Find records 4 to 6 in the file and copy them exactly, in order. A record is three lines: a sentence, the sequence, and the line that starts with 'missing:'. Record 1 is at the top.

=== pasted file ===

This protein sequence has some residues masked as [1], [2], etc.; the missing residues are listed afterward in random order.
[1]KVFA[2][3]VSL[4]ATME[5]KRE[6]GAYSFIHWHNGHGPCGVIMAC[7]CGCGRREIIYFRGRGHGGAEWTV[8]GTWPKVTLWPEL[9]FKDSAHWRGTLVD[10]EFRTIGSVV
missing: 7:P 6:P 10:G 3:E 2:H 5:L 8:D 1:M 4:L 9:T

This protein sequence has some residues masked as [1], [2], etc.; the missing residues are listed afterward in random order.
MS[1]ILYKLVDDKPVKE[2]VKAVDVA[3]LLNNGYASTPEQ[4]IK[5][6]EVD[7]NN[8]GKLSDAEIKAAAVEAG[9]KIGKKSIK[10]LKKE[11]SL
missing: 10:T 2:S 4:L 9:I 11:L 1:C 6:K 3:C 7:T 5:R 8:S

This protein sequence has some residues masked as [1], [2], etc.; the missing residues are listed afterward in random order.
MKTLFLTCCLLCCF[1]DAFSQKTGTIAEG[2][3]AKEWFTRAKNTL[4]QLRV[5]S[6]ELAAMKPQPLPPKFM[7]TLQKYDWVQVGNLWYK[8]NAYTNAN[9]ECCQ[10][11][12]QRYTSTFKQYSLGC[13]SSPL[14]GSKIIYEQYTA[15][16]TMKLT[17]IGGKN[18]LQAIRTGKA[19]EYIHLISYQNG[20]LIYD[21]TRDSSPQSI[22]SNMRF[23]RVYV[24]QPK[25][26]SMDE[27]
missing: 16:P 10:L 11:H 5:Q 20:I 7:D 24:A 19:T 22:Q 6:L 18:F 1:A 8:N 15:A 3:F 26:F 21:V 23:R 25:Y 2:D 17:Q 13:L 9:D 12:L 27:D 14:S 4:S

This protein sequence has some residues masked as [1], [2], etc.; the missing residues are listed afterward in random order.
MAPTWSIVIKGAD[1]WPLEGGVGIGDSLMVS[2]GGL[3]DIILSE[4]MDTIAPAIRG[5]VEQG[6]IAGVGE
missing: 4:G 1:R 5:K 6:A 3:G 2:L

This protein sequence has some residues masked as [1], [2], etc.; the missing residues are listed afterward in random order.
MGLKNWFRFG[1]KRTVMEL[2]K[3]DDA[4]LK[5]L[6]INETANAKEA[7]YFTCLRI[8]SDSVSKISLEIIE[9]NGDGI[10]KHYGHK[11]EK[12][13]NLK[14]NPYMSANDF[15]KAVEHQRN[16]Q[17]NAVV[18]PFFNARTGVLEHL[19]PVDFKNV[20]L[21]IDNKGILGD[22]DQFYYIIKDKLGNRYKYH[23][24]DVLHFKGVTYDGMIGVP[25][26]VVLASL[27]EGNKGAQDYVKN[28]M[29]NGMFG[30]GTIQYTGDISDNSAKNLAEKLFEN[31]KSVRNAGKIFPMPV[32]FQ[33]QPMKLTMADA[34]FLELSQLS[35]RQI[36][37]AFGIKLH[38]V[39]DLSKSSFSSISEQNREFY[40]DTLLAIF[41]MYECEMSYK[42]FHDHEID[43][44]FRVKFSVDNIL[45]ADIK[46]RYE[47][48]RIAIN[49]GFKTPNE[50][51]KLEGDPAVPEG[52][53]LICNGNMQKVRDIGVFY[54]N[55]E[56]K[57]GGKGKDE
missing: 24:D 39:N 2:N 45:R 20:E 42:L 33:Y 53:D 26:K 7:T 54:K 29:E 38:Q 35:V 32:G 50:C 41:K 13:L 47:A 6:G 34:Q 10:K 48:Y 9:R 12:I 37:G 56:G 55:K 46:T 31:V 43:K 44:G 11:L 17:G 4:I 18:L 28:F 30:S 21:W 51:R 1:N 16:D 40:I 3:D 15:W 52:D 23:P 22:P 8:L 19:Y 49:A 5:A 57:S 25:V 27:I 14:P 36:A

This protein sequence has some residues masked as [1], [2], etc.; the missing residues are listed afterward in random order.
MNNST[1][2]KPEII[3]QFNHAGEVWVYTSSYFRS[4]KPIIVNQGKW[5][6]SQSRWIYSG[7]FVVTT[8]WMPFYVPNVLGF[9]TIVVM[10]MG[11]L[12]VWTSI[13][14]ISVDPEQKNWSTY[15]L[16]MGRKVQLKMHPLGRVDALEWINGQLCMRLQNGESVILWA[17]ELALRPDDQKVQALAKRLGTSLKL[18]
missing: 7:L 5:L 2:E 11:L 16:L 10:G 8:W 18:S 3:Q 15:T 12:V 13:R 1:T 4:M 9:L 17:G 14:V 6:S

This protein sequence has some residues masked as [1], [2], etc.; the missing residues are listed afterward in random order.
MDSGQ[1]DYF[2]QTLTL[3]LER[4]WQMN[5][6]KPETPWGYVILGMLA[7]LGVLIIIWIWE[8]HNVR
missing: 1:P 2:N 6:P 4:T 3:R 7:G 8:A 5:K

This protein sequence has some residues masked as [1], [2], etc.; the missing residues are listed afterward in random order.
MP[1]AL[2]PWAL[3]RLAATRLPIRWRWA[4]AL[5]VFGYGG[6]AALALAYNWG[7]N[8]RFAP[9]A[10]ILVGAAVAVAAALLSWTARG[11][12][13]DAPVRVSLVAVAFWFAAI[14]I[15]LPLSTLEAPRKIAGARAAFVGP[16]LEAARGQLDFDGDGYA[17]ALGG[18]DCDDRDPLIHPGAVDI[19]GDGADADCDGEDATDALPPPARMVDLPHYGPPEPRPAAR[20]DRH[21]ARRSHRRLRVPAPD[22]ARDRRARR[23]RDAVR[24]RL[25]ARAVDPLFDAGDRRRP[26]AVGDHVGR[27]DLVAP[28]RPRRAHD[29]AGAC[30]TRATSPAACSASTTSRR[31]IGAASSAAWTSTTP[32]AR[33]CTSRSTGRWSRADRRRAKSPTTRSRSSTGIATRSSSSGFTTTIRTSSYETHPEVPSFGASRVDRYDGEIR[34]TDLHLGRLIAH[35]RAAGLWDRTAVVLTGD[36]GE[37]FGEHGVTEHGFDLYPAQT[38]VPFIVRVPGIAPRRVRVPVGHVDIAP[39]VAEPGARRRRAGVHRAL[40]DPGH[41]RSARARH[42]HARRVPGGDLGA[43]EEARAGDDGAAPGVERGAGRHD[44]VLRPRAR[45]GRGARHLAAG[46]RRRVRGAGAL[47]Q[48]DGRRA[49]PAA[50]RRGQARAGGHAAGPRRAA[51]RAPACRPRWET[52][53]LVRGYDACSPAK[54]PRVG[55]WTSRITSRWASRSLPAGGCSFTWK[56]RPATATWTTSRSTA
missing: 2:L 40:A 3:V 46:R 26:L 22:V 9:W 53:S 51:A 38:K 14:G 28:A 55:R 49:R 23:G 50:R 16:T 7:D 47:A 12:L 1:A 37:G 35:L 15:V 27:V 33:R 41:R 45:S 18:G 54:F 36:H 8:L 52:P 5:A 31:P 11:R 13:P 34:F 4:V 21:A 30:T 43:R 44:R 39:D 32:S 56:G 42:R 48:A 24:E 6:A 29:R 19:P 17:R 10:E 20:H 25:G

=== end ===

This protein sequence has some residues masked as [1], [2], etc.; the missing residues are listed afterward in random order.
MAPTWSIVIKGAD[1]WPLEGGVGIGDSLMVS[2]GGL[3]DIILSE[4]MDTIAPAIRG[5]VEQG[6]IAGVGE
missing: 4:G 1:R 5:K 6:A 3:G 2:L

This protein sequence has some residues masked as [1], [2], etc.; the missing residues are listed afterward in random order.
MGLKNWFRFG[1]KRTVMEL[2]K[3]DDA[4]LK[5]L[6]INETANAKEA[7]YFTCLRI[8]SDSVSKISLEIIE[9]NGDGI[10]KHYGHK[11]EK[12][13]NLK[14]NPYMSANDF[15]KAVEHQRN[16]Q[17]NAVV[18]PFFNARTGVLEHL[19]PVDFKNV[20]L[21]IDNKGILGD[22]DQFYYIIKDKLGNRYKYH[23][24]DVLHFKGVTYDGMIGVP[25][26]VVLASL[27]EGNKGAQDYVKN[28]M[29]NGMFG[30]GTIQYTGDISDNSAKNLAEKLFEN[31]KSVRNAGKIFPMPV[32]FQ[33]QPMKLTMADA[34]FLELSQLS[35]RQI[36][37]AFGIKLH[38]V[39]DLSKSSFSSISEQNREFY[40]DTLLAIF[41]MYECEMSYK[42]FHDHEID[43][44]FRVKFSVDNIL[45]ADIK[46]RYE[47][48]RIAIN[49]GFKTPNE[50][51]KLEGDPAVPEG[52][53]LICNGNMQKVRDIGVFY[54]N[55]E[56]K[57]GGKGKDE
missing: 24:D 39:N 2:N 45:R 20:E 42:L 33:Y 53:D 26:K 7:T 54:K 29:E 38:Q 35:V 32:G 50:C 41:K 13:L 47:A 6:G 34:Q 10:K 48:Y 9:R 12:I 37:G 56:G 55:K 46:T 31:V 43:K 44:G 11:L 17:G 4:I 18:L 28:F 30:S 21:W 51:R 1:N 16:D 40:I 3:D 15:W 52:D 23:P 22:P 8:L 19:Y 49:A 5:A 57:S 25:V 27:I 14:P 36:A

This protein sequence has some residues masked as [1], [2], etc.; the missing residues are listed afterward in random order.
MNNST[1][2]KPEII[3]QFNHAGEVWVYTSSYFRS[4]KPIIVNQGKW[5][6]SQSRWIYSG[7]FVVTT[8]WMPFYVPNVLGF[9]TIVVM[10]MG[11]L[12]VWTSI[13][14]ISVDPEQKNWSTY[15]L[16]MGRKVQLKMHPLGRVDALEWINGQLCMRLQNGESVILWA[17]ELALRPDDQKVQALAKRLGTSLKL[18]
missing: 7:L 5:L 2:E 11:L 16:L 10:G 8:W 18:S 3:Q 15:T 12:V 13:R 1:T 4:M 9:L 17:G 14:V 6:S